The key word in this verse is “apokatallaxay (apokatallaxh).The stem of this word in Greek is amplified by two prefixes. The basic idea is “change.” When the prefixes “apo” (from) and “kata” (according to) are attached it gives us the idea of reconciliation. The various English translations are nearly unanimous in rendering this word “reconcile.”
There are four great reconciliation passages in the Bible: Romans 5:10; 2 Cor. 5:18ff; Eph 2:16; Col 1:19ff.
The concept of a reconciliation includes:
1) Recovering something that has been lost. People are what has been lost. Those who have never trusted in Christ as Savior are lost in terms of their eternal destiny. Those who have become Christians may have lost their intimacy with God. They may have “lost their saltiness,” as Jesus said in the Sermon on the Mount.
2) Rectifying a broken relationship. There is an estrangement to be repaired. In this case, what has been repaired is the estrangement that occurred in the Garden when man first sinned and drove a wedge between himself and God. When man is reconciled to God, he reverts the relationship to perfection, as it was in the Garden where there were no Jews or Gentiles.
3) Readjusting to the proper order. The proper order of a person’s life should be: 1) God, 2) family, and 3) everything else.
Notice that man is always reconciled to God – not the reverse. Anytime that man and God are separated, it is the man who went astray. Anytime a reconciliation takes place, it is the man who returns. God does not move.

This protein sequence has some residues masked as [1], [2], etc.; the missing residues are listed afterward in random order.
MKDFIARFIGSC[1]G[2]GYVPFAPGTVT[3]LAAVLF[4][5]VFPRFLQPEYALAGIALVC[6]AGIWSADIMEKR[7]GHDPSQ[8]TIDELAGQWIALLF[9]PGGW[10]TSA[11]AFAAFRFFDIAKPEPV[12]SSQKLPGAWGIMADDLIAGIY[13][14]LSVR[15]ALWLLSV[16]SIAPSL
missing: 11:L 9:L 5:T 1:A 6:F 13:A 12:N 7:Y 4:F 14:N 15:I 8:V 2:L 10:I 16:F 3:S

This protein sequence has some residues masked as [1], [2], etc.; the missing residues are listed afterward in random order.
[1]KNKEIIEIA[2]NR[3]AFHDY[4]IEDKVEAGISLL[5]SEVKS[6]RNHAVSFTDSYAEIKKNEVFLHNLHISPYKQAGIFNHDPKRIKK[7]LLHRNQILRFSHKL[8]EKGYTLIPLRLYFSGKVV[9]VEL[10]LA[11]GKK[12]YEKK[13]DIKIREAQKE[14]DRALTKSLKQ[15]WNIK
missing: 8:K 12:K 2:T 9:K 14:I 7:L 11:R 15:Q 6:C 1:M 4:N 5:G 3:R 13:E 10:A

Before we could look up our bank balance online, we had to keep a check register and at the end of the month we had to reconcile our records with the statement from the bank. The backs records did not move. If there was an error, it was on our end.
Also notice that there are two dimensions to reconciliation mentioned here. First and foremost, man has to be reconciled to God. When men are reconciled to God, they are also reconciled to each other. The two groups here are Jews and Gentiles. Even in religion, there was a literal wall in the temple beyond which no Gentile could go upon pain of death. No racial bigotry in our day compares to the prejudice that existed between these two groups yet in Christ, the wall between them is broken down (v14). True peace is only possible through Christ and among those who are first at peace with God.
When life gets out of order, when God seems far instead of near, when a relationship with God is broken, it is time for a change. Get back to peace – be reconciled to God.